Not only was he attracted to the sport, he had a wild streak — after his family moved to Knoxville, he was frequently arrested for fighting. Acuff continued to concentrate on playing ball, eventually becoming strong enough to earn a tryout for the major leagues. However, that tryout never took place. Before he had a chance to play, he was struck by a severe sunstroke while he was on a fishing trip; after the sunstroke, Acuff suffered a nervous breakdown.
While he was recovering, he decided that a career in baseball was no longer possible, so he decided to become an entertainer. He began to learn the fiddle and became an apprentice of Doc Hauer, a local medicine show man. While traveling with the medicine show, Acuff learned how to be a performer -- he learned how to sing, how to imitate, how to entertain, how to put on a show. Soon, Acuff joined the Tennessee Crackerjacks, who had a regular slot on Knoxville radio station WROL. Although he was performing frequently, he wasn't making any significant headway, failing to become a star in Tennessee.
One song changed that situation -- "The Great Speckled Bird," an old gospel tune that had become popular with the Church of God sect. After another radio entertainer wrote the words out to the song, Acuff began performing it in his shows. Quickly, he became popular throughout the eastern part of Tennessee and was asked to record the song by ARC, a record label with national distribution. Acuff headed north to Chicago for a recording session, which resulted in 20 different songs.
In addition to "The Great Speckled Bird," he recorded "Steamboat Whistle Blues" and "The Wabash Cannonball," another Tennessee standard that featured the singer imitating the sound of a train whistle; he also made a handful of risqué numbers during these sessions, which were released under the name the Bang Boys. Music career He then turned his attention to his father's fiddle and began playing in a traveling medicine show, often performing in blackface. He toured the Southern United States and eventually formed a band called "The Crazy Tennesseans". In 1936, he recorded his two most enduring songs, the traditional The Great Speckled Bird and The Wabash Cannonball. He debuted at the Grand Ole Opry two years later. He was booked as a fiddler, and he should have played the Turkey Buzzard for a square dancing segment, but he decided to try and sing The Great Speckled Bird.
His decision was not well received, however. Acuff became a regular on the Opry, forming a backing band called the Smoky Mountain Boys, led by friend and Dobro player Bashful Brother Oswald. By 1940 he was the star of the show. The Great Roy Acuff LP (1964)Acuff's recording of The House of the Rising Sun on November 3, 1938 is the first known commercial recording of the song. He released several singles in the 1940s such as The Wreck on the Highway, Beneath That Lonely Mound of Clay and The Precious Jewel.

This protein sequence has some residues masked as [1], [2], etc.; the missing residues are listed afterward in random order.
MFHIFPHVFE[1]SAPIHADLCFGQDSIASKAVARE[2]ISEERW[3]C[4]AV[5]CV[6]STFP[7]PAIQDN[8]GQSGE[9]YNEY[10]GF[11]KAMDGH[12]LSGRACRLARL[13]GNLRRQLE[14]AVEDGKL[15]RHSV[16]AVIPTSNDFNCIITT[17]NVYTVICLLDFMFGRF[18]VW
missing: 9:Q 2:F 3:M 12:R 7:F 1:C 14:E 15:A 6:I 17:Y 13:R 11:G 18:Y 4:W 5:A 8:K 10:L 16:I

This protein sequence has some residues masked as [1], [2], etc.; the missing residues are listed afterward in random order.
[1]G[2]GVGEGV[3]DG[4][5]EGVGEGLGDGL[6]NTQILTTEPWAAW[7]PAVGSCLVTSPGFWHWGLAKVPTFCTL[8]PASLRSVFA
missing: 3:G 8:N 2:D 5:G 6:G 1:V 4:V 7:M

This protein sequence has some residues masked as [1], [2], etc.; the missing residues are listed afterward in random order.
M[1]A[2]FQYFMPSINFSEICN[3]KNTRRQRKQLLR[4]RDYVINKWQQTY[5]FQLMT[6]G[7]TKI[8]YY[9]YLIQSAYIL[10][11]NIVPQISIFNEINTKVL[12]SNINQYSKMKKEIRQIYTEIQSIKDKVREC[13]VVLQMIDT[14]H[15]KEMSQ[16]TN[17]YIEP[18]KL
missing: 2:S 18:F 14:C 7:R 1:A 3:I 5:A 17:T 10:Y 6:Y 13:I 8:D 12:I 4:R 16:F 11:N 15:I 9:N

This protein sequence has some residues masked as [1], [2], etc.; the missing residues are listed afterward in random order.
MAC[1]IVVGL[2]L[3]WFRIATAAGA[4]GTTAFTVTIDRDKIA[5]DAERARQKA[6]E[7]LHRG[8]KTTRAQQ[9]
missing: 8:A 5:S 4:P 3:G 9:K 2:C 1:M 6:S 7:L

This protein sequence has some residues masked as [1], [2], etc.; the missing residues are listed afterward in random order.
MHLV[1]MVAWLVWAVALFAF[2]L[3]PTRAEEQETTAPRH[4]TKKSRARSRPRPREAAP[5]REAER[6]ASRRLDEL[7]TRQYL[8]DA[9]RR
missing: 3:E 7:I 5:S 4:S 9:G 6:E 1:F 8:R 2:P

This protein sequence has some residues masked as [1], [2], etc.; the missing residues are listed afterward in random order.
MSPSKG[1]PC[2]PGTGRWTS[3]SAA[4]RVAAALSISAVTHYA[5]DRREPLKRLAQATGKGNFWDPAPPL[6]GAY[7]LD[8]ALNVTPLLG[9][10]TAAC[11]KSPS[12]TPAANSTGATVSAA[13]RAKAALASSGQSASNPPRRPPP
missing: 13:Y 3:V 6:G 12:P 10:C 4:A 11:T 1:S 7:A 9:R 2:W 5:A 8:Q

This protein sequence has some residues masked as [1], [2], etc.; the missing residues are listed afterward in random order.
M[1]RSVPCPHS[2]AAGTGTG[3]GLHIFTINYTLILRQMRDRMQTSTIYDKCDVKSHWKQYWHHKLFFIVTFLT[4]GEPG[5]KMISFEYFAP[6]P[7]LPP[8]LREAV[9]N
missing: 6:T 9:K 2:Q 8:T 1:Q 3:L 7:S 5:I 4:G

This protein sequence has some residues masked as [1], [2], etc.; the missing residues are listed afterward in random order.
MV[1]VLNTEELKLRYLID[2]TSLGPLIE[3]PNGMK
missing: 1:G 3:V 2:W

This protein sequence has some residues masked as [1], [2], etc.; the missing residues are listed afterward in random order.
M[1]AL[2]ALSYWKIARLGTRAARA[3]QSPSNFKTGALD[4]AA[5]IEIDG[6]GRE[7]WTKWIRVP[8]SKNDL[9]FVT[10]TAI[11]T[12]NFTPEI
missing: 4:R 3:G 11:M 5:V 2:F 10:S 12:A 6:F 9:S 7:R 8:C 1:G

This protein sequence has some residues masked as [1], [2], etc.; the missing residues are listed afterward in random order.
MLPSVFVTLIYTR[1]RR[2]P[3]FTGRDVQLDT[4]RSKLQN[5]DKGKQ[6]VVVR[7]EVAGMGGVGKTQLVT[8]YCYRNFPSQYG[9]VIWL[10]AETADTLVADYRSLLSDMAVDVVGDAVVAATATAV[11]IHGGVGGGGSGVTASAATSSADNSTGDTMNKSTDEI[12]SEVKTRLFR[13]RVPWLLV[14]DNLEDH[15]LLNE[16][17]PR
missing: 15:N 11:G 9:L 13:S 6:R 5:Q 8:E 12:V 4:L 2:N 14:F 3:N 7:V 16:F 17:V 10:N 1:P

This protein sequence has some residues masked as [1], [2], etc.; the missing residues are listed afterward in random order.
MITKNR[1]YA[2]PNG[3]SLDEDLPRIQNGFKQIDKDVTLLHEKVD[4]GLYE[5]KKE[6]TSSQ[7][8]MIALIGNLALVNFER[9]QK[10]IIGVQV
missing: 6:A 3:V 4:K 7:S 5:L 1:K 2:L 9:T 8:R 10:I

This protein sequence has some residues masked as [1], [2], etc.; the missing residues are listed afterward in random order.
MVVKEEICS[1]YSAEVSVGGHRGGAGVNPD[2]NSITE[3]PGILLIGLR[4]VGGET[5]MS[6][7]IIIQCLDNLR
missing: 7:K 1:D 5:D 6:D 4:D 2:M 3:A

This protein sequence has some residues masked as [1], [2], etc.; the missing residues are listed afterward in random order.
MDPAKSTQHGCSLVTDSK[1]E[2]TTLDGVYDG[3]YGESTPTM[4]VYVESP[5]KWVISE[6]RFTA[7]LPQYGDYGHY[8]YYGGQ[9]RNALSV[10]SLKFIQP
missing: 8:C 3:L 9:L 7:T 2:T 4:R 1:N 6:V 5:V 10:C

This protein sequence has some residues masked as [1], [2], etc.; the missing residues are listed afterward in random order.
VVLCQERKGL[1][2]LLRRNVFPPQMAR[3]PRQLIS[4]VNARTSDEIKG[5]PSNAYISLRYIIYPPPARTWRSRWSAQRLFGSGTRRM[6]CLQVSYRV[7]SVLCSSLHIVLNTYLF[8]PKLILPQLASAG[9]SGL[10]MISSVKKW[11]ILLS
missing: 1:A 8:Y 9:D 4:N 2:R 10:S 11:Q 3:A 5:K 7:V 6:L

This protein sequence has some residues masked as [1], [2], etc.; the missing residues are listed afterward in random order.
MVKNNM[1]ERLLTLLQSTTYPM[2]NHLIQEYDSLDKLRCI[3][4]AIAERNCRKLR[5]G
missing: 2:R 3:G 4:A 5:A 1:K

During the 1940s he also appeared in eight movies. In 1942, a man of many talents, he formed a music publishing venture with Chicago songwriter Fred Rose. Acuff-Rose Music became a country music phenomenon, owning huge numbers of copyrights including those by Marty Robbins, Felice and Boudleaux Bryant and all of the songs of Hank Williams. As his record sales declined in the late 1940s and 1950s, Acuff spent most of his time on the road, becoming one of the hottest tickets in country music. In 1962 he was the first living musician elected to The Country Music Hall of Fame. By the 1970s Acuff performed almost exclusively with the Grand Ole Opry, at Opryland USA, greatly legitimizing it as the top institution in country music.
He made one rare appearance at Carlton Haney's Camp Spring Bluegrass Festival in 1971. For his contribution to the recording industry, he has a star on the Hollywood Walk of Fame located on 1541 Vine St. He received the Kennedy Center Honors in 1991. Political career Acuff had a brief affair with politics, losing campaigns for the governor of Tennessee as a Republican in 1944 and 1948. In 1970, he campaigned for his friend Tex Ritter in his bid for the GOP nomination for a U.S. Senate seat from Tennessee. Trivia A popular legend is that Japanese troops during World War II would enter battle yelling, "To hell with Roosevelt! To hell with Babe Ruth! To hell with Roy Acuff!" Acuff was initiated as an Entered Apprentice at the East Nashville Freemasonry Lodge in 1943, and raised to Master Mason in 1944.
He was made a 33rd Degree Mason on 21 October 1985. Acuff is thought to be one inspiration for Henry Gibson's character Haven Hamilton in Robert Altman's film Nashville. The fictionalized character was reportedly a composite of several well-known musicians, including Acuff and Hank Snow. Acuff on recording: "A little secret of my policy in the studio ...
whenever you once decide that you are going to record a number, put everything you've got into it. Don't say, 'Oh, we'll take it over and do it again' because every time you go through it you lose just a little something ... [l]et's do it the first time and to hell with the rest of them" - on the classic album Will the Circle Be Unbroken. U.S.
Olympian high jumper Amy Acuff is his distant cousin. Some sources erroneously list her as his daughter. Read more on Last.fm. User-contributed text is available under the Creative Commons By-SA License; additional terms may apply..
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